The tiny Levanzo (pronounced with an emphasis on the first syllable) has a surface area of 6 sqm, and is bristled with hills. The tallest, Pizzo dei Monaco (278m), tumbles its jaggedly rocky skirts down into the sea; the most beautiful part being a section of the southwest coast.
Only one road bisects the island from south to north, making it a veritable haven of peace and serenity, beloved by nature-lovers and those who seek solitude and rhythms set by the breaking waves or by the sound of ones own feet on the stones. The northern part of the island consists of a succession of sheer drops, rocky outcrops and secluded little creeks. Between Levanzo and the coast of Sicily lie two minute islets: Maraone and Formica (on which there are the remains of an old tuna fishery).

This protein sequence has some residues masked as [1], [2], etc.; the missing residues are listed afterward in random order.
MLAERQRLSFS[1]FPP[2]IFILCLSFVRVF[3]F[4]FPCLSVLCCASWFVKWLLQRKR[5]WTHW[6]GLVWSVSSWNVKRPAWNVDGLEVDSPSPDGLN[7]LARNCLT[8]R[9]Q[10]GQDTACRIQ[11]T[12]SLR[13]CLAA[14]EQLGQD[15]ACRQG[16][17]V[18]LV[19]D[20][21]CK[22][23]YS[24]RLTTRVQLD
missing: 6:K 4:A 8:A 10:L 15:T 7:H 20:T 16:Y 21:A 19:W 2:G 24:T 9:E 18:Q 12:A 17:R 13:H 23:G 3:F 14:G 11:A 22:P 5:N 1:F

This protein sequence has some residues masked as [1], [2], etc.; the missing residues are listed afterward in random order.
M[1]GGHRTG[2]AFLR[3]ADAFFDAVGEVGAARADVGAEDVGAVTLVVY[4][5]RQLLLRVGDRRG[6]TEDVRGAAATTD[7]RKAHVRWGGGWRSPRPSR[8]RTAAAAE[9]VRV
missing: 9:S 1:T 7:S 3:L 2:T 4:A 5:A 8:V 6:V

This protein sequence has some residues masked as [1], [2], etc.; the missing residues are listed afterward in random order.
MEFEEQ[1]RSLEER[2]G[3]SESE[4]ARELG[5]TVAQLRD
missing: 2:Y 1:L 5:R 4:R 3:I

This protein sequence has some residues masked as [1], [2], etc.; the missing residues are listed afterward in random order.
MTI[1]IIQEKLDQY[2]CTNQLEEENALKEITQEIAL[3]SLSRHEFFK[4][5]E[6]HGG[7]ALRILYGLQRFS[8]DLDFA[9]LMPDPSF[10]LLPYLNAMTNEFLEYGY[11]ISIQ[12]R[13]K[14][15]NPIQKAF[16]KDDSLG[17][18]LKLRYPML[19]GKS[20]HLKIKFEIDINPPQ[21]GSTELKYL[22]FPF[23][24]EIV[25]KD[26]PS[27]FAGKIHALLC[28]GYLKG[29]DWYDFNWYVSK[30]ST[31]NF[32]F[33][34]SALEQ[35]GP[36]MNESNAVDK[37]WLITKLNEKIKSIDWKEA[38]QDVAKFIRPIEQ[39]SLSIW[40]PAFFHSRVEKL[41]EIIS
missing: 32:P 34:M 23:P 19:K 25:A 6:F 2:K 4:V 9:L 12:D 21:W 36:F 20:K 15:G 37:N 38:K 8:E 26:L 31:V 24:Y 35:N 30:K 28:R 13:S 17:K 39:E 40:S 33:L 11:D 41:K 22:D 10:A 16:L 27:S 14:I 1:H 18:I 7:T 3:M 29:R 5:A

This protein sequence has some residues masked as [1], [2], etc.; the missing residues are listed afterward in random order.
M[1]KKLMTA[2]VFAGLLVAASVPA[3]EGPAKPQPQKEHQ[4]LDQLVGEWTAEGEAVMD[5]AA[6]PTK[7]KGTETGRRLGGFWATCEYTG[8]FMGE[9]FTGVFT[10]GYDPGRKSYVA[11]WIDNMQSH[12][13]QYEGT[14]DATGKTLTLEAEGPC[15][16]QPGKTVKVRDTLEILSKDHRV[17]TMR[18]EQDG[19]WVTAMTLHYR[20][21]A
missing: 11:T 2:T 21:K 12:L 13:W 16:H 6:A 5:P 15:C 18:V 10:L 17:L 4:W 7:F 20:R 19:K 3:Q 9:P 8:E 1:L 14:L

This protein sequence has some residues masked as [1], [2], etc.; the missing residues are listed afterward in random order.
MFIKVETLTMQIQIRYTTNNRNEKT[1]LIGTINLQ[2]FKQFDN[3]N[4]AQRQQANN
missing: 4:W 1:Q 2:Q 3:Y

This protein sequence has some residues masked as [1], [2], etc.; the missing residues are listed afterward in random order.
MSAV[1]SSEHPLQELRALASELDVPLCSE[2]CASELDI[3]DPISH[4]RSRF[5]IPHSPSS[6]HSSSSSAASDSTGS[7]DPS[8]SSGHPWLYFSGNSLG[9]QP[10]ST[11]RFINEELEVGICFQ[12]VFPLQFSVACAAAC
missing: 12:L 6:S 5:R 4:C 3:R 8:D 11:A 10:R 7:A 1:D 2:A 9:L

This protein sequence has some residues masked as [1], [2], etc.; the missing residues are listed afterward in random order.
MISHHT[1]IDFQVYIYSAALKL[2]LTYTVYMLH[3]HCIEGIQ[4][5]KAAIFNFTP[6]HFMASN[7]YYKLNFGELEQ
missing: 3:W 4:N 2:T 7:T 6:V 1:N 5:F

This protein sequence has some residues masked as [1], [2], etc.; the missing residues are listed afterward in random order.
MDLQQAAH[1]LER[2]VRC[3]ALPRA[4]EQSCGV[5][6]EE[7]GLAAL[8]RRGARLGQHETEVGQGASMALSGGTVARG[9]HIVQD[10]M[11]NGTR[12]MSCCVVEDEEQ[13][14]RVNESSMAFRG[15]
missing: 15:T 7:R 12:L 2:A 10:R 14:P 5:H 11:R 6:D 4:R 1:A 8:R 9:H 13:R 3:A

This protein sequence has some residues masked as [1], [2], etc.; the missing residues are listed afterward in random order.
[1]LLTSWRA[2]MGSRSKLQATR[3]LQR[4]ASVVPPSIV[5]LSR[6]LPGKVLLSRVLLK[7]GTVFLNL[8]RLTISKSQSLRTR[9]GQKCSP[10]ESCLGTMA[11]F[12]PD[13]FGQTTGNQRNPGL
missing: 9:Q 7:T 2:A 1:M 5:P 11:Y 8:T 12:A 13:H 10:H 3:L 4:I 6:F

Cala Dogana – The only hamlet on Levanzo overlooks a bay of the clearest water on the south side of the island. From here, a well-kept path snakes its way to the bays that open out along the southwestern coast, each tightly embracing its very own miniature pebbled beach, as far as the Faraglione (a large rock). Grotta del Genovese – Accessible on foot (approx 2hr there and back), by jeep and then on foot along a steep slope, or by sea. Discovered in 1949, this excavated hollow in the side of a tall cliff bears traces of prehistoric man. Vestiges of wall-painting have been identified as dating from the Upper Palaeolithic era, while the incised drawings may be from the Neolithic period. The graffiti drawings, completed at a time when the island was still attached to the island of Sicily, represent a bison and a deer of the most pleasing proportions, elegance and foreshortening.